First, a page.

On 2020/6/30 下午6:35, Laurent Vivier wrote:
On 30/06/2020 12:03, Jason Wang wrote:
On 2020/6/30 下午5:45, Laurent Vivier wrote:
On 30/06/2020 11:31, Daniel P. Berrangé wrote:
On Tue, Jun 30, 2020 at 10:23:18AM +0100, Daniel P. Berrangé wrote:
On Tue, Jun 30, 2020 at 05:21:49PM +0800, Jason Wang wrote:
On 2020/6/30 上午3:30, Laurent Vivier wrote:
On 28/06/2020 08:31, Jason Wang wrote:
On 2020/6/25 下午7:56, Laurent Vivier wrote:
On 25/06/2020 10:48, Daniel P. Berrangé wrote:
On Wed, Jun 24, 2020 at 09:00:09PM +0200, Laurent Vivier wrote:
qemu_set_nonblock() checks that the file descriptor can be
used and, if
not, crashes QEMU. An assert() is used for that. The use of
assert() is
used to detect programming error and the coredump will allow
to debug
the problem.

But in the case of the tap device, this assert() can be
triggered by
a misconfiguration by the user. At startup, it's not a real
problem,
but it
can also happen during the hot-plug of a new device, and here
it's a
problem because we can crash a perfectly healthy system.
If the user/mgmt app is not correctly passing FDs, then there's
a whole
pile of bad stuff that can happen. Checking whether the FD is
valid is
only going to catch a small subset. eg consider if fd=9 refers
to the
FD that is associated with the root disk QEMU has open. We'll
fail to
setup the TAP device and close this FD, breaking the healthy
system
again.

I'm not saying we can't check if the FD is valid, but lets be
clear that
this is not offering very much protection against a broken mgmt
apps
passing bad FDs.

I agree with you, but my only goal here is to avoid the crash in
this
particular case.

The punishment should fit the crime.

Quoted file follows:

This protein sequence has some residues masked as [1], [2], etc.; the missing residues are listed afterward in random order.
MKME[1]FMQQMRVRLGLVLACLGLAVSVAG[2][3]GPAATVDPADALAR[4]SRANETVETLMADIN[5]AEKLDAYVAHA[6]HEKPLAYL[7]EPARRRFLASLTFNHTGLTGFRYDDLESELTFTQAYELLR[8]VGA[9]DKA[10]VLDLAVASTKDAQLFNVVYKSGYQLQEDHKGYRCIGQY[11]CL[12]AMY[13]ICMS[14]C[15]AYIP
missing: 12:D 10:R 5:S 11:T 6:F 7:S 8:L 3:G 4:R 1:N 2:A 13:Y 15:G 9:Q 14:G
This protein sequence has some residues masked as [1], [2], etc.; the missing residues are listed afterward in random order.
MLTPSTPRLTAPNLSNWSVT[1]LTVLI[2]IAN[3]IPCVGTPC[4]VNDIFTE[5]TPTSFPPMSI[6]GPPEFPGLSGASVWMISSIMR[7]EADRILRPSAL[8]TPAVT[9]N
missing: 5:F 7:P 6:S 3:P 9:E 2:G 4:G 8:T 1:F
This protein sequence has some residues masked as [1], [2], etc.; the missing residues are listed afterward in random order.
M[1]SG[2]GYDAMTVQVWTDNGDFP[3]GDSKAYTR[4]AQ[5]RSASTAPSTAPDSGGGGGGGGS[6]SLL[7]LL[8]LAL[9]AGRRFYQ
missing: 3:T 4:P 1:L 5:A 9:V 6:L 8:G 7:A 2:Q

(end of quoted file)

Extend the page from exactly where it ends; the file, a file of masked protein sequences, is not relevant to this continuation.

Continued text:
The user can think the netdev_del doesn't close the fd, and he
can try
to reuse it. Sending back an error is better than crashing his
system.
After that, if the system crashes, it will be for the good
reasons, not
because of an assert.
Yes. And on top of this we may try to validate the TAP via st_dev
through fstat[1].
I agree, but the problem I have is to know which major(st_dev) we can
allow to use.

Do we allow only macvtap major number?
Macvtap and tuntap.


How to know the macvtap major number at user level?
[it is allocated dynamically: do we need to parse /proc/devices?]
I think we can get them through fstat for /dev/net/tun and
/dev/macvtapX.
Don't assume QEMU has any permission to access to these device nodes,
only the pre-opened FDs it is given by libvirt.
Actually permissions are the least of the problem - the device nodes
won't even exist, because QEMU's almost certainly running in a private
mount namespace with a minimal /dev populated

I'm working on a solution using /proc/devices.

Similar issue with /dev. There's no guarantee that qemu can access
/proc/devices or it may not exist (CONFIG_PROCFS).
There is a lot of things that will not work without /proc (several tools
rely on /proc, like ps, top, lsof, mount, ...). Some information are
only available from /proc, and if /proc is there, I think /proc/devices
is always readable by everyone. Moreover /proc is already used by qemu
in several places.

It can also a best effort check.


Right.



The problem with fstat() on /dev files is to guess the /dev/macvtapX as
X varies (the same with /dev/tapY)..

macvtap has its own major number, but tuntap use "misc" (10) major
number.
Another question: it is possible to use the "fd=" parameter with macvtap
as macvtap creates a /dev/tapY device,


Yes.


but how to do that with tuntap
that does not create a /dev/tapY device?


I think there's no specific reason, it's just because it was wrote like that since the first version which is about 20 years ago.

Thanks



Thanks,
Laurent




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